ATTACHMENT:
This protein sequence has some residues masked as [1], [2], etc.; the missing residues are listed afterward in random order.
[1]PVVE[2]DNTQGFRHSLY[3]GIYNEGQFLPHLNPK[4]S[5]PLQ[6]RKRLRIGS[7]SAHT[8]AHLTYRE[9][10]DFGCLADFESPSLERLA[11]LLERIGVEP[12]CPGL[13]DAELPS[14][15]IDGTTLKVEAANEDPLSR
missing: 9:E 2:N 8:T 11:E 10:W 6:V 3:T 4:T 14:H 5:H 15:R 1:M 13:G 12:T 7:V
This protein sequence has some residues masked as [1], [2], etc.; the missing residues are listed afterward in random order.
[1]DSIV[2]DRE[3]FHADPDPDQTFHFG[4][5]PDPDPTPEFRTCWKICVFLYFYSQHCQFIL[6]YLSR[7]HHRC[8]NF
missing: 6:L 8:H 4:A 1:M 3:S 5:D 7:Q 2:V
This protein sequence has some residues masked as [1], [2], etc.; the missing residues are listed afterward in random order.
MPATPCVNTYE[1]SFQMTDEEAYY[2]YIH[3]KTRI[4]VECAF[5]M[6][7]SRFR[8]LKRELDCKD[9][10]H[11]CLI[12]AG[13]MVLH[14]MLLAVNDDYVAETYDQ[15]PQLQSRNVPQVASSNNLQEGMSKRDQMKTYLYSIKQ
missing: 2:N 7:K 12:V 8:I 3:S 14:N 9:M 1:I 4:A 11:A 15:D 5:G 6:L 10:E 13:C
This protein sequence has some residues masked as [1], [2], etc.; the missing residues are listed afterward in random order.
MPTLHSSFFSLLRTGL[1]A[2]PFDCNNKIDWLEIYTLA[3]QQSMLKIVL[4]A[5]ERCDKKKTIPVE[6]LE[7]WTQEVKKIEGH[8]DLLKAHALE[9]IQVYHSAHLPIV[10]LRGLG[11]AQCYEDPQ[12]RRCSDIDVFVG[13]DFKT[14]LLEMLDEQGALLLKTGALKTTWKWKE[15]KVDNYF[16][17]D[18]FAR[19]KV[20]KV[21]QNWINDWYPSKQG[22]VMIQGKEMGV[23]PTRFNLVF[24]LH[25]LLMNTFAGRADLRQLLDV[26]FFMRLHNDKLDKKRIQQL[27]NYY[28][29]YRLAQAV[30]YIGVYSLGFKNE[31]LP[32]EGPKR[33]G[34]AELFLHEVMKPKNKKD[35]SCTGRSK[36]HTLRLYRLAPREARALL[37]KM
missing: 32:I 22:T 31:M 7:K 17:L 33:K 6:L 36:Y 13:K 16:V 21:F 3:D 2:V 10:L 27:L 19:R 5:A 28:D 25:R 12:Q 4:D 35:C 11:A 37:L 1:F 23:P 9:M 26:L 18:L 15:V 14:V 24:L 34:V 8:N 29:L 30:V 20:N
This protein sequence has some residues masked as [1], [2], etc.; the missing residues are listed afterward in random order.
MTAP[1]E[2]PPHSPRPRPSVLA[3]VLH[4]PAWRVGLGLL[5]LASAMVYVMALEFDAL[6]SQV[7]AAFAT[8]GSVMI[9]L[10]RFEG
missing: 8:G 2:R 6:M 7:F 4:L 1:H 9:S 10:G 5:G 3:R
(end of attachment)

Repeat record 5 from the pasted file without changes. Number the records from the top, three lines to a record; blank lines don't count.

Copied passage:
This protein sequence has some residues masked as [1], [2], etc.; the missing residues are listed afterward in random order.
MTAP[1]E[2]PPHSPRPRPSVLA[3]VLH[4]PAWRVGLGLL[5]LASAMVYVMALEFDAL[6]SQV[7]AAFAT[8]GSVMI[9]L[10]RFEG
missing: 8:G 2:R 6:M 7:F 4:L 1:H 9:S 10:G 5:G 3:R